When I meet with John Freeman to discuss his new book, How to Read a Novelist, he is in the middle of moving. The wood-planked floors groan under the weight of books, thousands of them stowed in boxes stacked nearly to the ceiling. He offers coffee—the coffee maker isn't packed yet—and I see at once that he's the sort of bibliophile whose immersion in the world of fictional people hasn't hampered his ability to communicate with real, breathing ones. The coffee is good and strong; I haven't had a cup in almost two years, an experiment in caffeine deprivation that has somehow become habitual. Two sips and I'm dizzy, though I don't mention it; instead, I pepper him with questions about the interviews compiled in How to Read a Novelist—fifty-five in all, which he conducted between 2000 and 2013. The interview takes on the contours of metafiction as we discuss what can and cannot be observed, and the perils of subjectivity. As for what is observable, John is amiable and erudite, just as engaging an interviewee as interviewer.
Bookforum: I wanted to interview you because I thought it would be interesting for a writer to interview a writer about interviewing writers.
Freeman: We're crawling inside the wormhole here...
Bookforum: We're like that MC Escher lithograph, the hand drawing the hand drawing...
Freeman: When you're conducting an interview with a writer, you're thinking all these things while the writer is talking, but you have to keep your thoughts at bay long enough so you can hear the germ of what the writer is saying and ask another question.
Bookforum: Hey, that's exactly what's happening to me right now. Do you think the commentary that's going on in your head is apparent to the writer who's talking?
Freeman: Not unless they're really good at reading your face.
Bookforum: I'd better hide my face.
Freeman: Interviews are funny because the purpose of a novel is to get us inside someone else's head in a really basic sense, and yet the exercise of talking about it reinserts us in the thing that imprisons us, which is our subjective selves. So it's a contradictory exercise.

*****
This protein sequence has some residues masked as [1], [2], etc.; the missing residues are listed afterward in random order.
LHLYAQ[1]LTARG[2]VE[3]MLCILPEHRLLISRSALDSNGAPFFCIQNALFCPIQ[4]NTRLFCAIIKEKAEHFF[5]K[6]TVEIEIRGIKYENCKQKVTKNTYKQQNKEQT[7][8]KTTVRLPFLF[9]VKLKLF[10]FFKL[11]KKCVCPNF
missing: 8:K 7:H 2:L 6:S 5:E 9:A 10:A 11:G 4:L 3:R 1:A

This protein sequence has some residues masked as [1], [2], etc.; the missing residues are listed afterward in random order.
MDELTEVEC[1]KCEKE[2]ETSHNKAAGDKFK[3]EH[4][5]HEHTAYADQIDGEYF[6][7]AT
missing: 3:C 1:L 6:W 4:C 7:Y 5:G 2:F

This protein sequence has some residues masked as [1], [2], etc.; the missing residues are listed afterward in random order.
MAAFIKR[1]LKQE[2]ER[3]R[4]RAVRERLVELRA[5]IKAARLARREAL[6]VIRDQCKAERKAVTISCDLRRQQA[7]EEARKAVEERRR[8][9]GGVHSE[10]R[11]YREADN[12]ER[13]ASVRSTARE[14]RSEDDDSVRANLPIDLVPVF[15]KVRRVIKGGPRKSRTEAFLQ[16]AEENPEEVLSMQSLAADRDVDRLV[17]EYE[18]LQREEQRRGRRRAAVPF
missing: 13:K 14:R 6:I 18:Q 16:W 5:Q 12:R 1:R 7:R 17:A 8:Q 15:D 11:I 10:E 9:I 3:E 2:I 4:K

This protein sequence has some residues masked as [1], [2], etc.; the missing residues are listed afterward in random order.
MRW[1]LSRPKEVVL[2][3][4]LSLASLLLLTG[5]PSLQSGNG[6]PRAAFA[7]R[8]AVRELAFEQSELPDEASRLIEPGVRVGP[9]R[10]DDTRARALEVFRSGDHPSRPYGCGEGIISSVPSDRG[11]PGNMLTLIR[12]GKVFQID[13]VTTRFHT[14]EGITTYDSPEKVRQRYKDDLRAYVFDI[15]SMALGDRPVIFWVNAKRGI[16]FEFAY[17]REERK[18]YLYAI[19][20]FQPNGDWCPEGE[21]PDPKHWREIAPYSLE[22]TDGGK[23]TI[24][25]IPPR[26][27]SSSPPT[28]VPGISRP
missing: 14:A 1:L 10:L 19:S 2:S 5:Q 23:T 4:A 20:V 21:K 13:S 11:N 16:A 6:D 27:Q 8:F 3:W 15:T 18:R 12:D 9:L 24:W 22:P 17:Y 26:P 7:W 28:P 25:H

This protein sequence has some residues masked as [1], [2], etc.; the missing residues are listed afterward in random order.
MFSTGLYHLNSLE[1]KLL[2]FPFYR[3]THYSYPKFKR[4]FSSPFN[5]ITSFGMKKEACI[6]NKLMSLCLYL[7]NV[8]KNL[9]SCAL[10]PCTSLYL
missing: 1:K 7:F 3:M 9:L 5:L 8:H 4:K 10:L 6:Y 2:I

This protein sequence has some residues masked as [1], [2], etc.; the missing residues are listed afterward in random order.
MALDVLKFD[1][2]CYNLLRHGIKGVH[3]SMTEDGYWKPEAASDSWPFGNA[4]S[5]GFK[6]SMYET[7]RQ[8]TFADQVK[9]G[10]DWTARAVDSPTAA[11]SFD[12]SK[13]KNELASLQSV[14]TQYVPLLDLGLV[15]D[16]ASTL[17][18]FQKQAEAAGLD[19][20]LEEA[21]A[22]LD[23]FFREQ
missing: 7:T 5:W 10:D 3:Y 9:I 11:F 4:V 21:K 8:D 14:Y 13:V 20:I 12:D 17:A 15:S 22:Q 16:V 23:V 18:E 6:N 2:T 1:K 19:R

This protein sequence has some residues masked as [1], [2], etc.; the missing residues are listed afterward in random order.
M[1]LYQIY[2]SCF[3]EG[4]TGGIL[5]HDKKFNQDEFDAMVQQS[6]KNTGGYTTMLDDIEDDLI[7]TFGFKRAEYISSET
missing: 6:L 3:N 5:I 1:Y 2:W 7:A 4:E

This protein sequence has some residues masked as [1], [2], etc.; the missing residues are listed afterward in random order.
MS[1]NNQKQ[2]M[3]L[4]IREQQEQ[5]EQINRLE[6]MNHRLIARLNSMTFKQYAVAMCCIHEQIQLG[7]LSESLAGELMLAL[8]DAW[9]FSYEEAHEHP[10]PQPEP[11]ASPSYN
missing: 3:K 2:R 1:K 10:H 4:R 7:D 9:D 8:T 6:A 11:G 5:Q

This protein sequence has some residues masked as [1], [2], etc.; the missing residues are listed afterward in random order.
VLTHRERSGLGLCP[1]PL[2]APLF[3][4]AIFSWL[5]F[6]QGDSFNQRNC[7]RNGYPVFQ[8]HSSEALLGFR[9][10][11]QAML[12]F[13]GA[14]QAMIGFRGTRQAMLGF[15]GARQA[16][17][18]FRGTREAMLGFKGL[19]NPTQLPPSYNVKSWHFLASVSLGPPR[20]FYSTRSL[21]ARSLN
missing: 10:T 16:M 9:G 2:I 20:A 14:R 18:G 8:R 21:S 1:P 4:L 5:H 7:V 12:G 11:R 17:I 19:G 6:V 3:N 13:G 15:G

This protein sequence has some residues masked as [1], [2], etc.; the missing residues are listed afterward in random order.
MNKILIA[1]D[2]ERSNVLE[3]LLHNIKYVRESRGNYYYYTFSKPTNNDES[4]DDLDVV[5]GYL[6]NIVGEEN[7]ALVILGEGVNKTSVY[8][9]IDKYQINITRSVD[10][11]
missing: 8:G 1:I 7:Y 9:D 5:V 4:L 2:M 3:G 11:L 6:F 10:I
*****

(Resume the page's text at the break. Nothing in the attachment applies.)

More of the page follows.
Bookforum: There are two lovely pieces on Updike in your book, one that's at the beginning and one that appears about midway through. Did you ever think when structuring the book about putting the second piece at the end, to make a kind of bookend?
Bookforum: Why did you decide against it?
Freeman: I wanted to begin with an old passion and then end with a new one—Jennifer Egan. Lately when I talk about a writer's work I end up talking about hers, which I think is right at the cutting edge these days. In narrative terms she's out there trying to figure out what a story can do now, especially that story published in the New Yorker.
Bookforum: Oh you mean the Twitter story. "Black Box."
Freeman: It was incredible. If you read her first collection, you never would have seen that coming.
Bookforum: No, you wouldn't have.
Freeman: There were writers I interviewed for the book who were thrust into experience by the forces of history, like Gunter Grass and Doris Lessing, and then there were writers like Jennifer Egan and Dave Eggers and William T. Vollmann who pushed themselves into experience. Dave and Jenny were born in suburban Chicago in upper-middle-class families, Vollmann's father was a professor, and all three could have had conventional lives, but instead, the force of their curiosity put them out in the world. I find them inspiring because I didn't have a risky childhood at all, I had a very conventional childhood.